Students delve into science questions

Interested in the history of sneezing? How about which color hair produces the most static electricity? Here’s one: Which dog treats are truly most favored by canines?

The research into these and other intriguing questions were shared at Otsego Elementary School’s premiere Science Fair Exhibition recently. The fifth-graders, families and community members met in a crowded gymnasium surrounded by display boards, gadgets and the sights, sounds and smells of a science workshop.

Submitted photo
Lauren Willenbring used microscopes to reveal the distinctly different crystals in the sand.

This fair was inspired by Otsego Elementary science teacher Zoeann Allen and supported by the multidisciplinary efforts of the school’s fifth-grade teaching team. The goal was for the students to experience the rigors of the scientific method from beginning to end. Students were given their research topics but had to narrow down their purpose and identify a specific research question. During their months of study, they conducted background research, created their hypotheses and procedures, conducted experiments, analyzed their data and eventually presented their conclusions.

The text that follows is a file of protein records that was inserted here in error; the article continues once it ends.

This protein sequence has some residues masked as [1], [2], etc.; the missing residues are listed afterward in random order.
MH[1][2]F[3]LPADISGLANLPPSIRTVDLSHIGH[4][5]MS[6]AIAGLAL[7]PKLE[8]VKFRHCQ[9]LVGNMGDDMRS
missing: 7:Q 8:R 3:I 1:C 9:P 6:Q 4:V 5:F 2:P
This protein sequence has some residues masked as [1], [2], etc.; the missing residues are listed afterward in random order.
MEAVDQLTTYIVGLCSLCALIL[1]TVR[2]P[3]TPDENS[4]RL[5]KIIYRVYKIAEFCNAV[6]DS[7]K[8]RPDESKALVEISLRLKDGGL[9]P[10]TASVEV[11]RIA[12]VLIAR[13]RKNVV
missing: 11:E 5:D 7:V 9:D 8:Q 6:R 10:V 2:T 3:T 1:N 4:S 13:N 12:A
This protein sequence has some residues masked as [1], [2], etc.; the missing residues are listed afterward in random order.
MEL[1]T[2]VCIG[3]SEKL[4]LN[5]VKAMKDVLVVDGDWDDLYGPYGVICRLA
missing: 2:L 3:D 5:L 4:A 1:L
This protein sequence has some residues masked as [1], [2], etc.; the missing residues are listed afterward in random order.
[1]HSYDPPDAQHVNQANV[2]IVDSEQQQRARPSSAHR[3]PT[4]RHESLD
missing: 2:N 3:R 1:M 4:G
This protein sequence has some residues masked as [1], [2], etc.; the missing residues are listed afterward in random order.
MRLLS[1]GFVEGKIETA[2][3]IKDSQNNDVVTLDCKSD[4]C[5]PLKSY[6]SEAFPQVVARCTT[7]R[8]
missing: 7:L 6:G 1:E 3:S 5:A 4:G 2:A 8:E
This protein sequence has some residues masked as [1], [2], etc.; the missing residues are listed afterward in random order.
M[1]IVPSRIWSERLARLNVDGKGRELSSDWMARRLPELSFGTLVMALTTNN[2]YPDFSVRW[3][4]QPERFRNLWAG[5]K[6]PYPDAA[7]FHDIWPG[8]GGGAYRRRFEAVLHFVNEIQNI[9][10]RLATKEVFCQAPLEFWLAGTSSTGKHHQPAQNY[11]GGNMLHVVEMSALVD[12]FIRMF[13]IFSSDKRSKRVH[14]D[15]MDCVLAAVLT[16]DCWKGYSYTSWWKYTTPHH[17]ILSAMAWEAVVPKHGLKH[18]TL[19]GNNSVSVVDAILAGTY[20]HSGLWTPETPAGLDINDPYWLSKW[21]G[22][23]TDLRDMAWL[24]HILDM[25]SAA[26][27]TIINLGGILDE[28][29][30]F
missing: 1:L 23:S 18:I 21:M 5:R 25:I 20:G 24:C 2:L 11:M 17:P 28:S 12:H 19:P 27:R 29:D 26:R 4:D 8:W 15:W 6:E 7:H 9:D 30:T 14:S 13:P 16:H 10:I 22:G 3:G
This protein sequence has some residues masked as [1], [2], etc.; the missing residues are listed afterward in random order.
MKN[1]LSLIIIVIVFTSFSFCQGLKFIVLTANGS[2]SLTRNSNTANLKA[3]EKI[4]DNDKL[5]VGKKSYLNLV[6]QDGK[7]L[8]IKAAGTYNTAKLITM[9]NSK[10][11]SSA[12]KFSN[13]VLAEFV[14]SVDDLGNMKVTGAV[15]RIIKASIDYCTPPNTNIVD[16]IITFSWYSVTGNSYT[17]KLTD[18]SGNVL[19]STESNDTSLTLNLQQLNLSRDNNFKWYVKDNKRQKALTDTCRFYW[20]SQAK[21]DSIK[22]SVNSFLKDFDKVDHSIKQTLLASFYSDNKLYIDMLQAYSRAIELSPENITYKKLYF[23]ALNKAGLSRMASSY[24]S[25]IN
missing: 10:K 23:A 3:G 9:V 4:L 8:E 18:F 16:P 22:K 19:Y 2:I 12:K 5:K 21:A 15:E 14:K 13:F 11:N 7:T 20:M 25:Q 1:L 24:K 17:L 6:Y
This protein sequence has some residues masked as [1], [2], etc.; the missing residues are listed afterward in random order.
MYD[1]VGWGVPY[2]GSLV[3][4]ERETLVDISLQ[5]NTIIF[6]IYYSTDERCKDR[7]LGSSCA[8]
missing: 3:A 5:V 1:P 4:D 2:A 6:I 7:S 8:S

While meeting their Minnesota state requirements for fifth-grade science, math and language arts, these students were getting first-hand research experience of their own.

“It’s been a blast and a huge learning experience for all involved,” Allen said.

Some experiments produced surprising results. According to Emily Carroll, “The hot water actually froze first,” and that was a result of a chemical reaction. And Keira Hutchins confirmed that the color of a candle actually does affect how quickly it burns.

Lauren Willenbring used a microscope to correlate the presence of certain minerals in the samples of different colored sand. Specifically, the presence of mica, quartz and feldspar gave her sand samples a distinctly different sheen and color.

And other research was meticulously conducted and displayed. The rates of absorption, amounts of sediment, and the effect of temperature all influenced Yusupha Saine’s results when he studied the effects of moisture on the color of different types of soil.

About 140 students in all participated in scientific exploration.